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Gasoline Expands in Heat, and Energy Slips Away

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Gasoline Expands in Heat, and Energy Slips Away

Science

Gasoline Expands in Heat, and Energy Slips Away

Gasoline Expands in Heat, and Energy Slips Away

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  • <iframe src="https://www.npr.org/player/embed/14075137/14075097" width="100%" height="290" frameborder="0" scrolling="no" title="NPR embedded audio player">
  • Transcript

When drivers fill up their tanks in Arizona or California, they see a dollar or more evaporate. The gasoline expands in the heat. So there's less energy in a tank of 100-degree gas than there is in a tank of 70-degree gas.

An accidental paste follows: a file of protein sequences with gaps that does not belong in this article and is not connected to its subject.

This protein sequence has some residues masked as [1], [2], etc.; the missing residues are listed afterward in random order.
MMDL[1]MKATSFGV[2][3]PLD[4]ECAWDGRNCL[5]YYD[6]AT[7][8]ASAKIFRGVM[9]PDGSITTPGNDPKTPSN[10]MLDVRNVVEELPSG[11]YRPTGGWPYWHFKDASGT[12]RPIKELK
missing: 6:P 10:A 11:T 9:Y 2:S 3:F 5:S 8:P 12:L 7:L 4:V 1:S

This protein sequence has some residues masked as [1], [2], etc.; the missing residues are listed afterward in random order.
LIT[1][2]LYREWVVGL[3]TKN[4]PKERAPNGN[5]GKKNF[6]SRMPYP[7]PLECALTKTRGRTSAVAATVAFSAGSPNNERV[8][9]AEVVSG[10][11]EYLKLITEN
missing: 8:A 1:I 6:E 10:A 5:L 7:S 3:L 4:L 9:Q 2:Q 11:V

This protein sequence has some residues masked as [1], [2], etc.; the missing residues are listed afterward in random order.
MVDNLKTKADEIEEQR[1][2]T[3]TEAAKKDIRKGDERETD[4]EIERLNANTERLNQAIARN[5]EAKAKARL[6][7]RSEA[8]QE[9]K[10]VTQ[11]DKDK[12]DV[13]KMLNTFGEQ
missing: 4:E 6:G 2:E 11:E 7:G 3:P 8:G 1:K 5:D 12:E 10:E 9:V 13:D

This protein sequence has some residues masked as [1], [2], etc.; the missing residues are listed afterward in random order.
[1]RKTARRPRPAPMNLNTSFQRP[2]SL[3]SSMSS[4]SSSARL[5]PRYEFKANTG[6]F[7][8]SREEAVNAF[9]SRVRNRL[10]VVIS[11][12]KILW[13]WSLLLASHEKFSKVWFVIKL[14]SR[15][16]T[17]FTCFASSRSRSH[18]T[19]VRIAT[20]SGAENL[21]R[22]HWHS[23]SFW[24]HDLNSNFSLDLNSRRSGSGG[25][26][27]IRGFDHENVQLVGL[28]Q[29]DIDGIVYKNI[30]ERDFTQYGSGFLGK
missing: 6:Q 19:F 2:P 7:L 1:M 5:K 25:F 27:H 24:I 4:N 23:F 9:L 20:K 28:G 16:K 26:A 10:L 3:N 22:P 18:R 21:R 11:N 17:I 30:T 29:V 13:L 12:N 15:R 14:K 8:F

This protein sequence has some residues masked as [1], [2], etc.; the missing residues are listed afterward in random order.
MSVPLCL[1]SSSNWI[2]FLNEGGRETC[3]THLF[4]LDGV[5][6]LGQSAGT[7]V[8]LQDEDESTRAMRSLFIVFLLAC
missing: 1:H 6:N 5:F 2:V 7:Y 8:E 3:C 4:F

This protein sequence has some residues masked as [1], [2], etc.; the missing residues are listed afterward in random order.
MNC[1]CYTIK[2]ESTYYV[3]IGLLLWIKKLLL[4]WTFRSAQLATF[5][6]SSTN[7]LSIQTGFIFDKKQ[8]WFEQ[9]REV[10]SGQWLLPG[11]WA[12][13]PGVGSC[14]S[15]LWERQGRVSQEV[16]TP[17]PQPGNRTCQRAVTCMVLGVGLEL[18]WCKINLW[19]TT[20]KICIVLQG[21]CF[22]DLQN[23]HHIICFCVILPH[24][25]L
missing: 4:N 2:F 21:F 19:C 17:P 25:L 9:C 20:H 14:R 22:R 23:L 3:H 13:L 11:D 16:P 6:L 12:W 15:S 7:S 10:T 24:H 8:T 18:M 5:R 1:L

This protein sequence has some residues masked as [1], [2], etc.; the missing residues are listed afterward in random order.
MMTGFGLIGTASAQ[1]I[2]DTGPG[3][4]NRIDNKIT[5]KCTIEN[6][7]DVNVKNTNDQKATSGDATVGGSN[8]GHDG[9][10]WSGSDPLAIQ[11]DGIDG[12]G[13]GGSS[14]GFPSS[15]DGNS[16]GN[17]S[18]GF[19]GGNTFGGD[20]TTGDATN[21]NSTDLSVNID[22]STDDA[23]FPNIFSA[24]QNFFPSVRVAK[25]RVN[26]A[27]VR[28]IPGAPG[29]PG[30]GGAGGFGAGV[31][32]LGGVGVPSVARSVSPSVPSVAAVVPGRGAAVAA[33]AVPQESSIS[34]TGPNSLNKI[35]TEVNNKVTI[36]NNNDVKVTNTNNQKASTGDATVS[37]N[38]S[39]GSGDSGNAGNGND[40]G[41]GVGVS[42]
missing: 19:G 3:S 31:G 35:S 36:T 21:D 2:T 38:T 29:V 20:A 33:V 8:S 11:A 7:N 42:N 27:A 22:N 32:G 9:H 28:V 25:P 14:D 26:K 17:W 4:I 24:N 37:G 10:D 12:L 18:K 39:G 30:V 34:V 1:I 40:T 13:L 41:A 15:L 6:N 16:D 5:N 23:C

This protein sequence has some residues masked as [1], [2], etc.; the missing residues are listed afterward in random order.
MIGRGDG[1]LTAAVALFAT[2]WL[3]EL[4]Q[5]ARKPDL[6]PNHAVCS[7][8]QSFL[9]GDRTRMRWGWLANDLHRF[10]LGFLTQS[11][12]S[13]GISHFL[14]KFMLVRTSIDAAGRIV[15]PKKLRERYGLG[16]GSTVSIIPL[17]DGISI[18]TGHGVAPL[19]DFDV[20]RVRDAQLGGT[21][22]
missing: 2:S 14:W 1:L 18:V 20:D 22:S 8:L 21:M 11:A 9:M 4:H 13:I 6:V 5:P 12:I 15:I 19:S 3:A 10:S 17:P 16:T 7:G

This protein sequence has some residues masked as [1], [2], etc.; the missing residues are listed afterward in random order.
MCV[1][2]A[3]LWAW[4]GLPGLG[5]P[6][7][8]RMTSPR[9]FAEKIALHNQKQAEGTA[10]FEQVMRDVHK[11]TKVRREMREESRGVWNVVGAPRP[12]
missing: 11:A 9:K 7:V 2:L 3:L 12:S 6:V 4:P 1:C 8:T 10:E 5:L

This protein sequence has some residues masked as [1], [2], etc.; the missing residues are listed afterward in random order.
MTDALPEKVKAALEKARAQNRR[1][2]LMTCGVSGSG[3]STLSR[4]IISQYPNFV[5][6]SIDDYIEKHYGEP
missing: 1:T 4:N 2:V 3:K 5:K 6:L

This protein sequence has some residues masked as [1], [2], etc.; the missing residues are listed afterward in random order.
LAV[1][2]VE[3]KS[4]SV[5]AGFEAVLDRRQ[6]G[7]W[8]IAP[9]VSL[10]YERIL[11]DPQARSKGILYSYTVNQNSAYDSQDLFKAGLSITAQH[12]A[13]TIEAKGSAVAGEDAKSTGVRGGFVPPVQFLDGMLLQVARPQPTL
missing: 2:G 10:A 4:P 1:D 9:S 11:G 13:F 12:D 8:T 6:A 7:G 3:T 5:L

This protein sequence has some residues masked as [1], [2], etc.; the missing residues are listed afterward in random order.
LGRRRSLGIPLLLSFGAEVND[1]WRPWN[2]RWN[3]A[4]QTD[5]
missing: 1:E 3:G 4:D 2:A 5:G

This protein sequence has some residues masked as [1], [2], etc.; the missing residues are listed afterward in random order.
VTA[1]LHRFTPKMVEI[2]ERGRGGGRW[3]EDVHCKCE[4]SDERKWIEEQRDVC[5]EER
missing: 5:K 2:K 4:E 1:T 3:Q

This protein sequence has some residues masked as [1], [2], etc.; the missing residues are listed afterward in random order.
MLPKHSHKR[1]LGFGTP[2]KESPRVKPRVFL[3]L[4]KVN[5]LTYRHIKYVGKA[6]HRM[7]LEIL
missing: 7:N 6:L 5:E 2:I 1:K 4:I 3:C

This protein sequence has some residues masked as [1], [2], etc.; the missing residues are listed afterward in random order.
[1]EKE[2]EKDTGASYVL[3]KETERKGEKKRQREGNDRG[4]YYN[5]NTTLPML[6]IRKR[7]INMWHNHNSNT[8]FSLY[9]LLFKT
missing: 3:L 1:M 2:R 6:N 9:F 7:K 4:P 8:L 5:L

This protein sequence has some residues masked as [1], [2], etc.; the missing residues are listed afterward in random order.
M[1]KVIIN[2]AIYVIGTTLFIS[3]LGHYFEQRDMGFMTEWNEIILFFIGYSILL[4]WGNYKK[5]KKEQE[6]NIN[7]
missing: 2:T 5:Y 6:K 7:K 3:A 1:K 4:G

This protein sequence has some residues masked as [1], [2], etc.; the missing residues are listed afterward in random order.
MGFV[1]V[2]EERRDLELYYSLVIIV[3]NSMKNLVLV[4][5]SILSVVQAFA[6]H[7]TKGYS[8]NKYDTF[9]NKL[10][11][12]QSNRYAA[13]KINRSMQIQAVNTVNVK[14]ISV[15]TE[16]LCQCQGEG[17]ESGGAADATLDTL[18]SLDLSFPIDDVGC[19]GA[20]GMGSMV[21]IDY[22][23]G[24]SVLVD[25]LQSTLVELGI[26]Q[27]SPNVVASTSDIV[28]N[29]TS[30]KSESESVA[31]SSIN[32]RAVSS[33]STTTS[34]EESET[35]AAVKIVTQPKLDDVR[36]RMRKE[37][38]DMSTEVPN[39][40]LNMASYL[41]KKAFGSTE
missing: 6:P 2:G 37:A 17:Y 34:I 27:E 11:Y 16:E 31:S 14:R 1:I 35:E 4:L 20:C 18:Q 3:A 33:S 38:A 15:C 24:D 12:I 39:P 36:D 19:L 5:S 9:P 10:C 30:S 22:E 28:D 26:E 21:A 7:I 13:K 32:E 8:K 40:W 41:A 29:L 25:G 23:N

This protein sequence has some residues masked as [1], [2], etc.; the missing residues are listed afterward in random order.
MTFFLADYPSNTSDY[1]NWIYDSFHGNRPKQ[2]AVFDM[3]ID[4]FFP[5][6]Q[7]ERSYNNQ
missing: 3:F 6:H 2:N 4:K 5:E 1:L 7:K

STEVE INSKEEP, host:

Arkansas is one of those states that gets a little toasty in the summer, and the heat may be ripping off the state's drivers. Gasoline evaporates, which is our last word in business today.

A new report says that when drivers fill up their tanks in Arizona or California, they see a dollar or more evaporate - disappear. The gasoline expands in the heat. So there is less energy in a tank of 100-degree gas than there is in a tank of 70-degree gas. Something to keep in mind as you drive around this holiday weekend.

And that's the business news on MORNING EDITION from NPR News. I'm Steve Inskeep.

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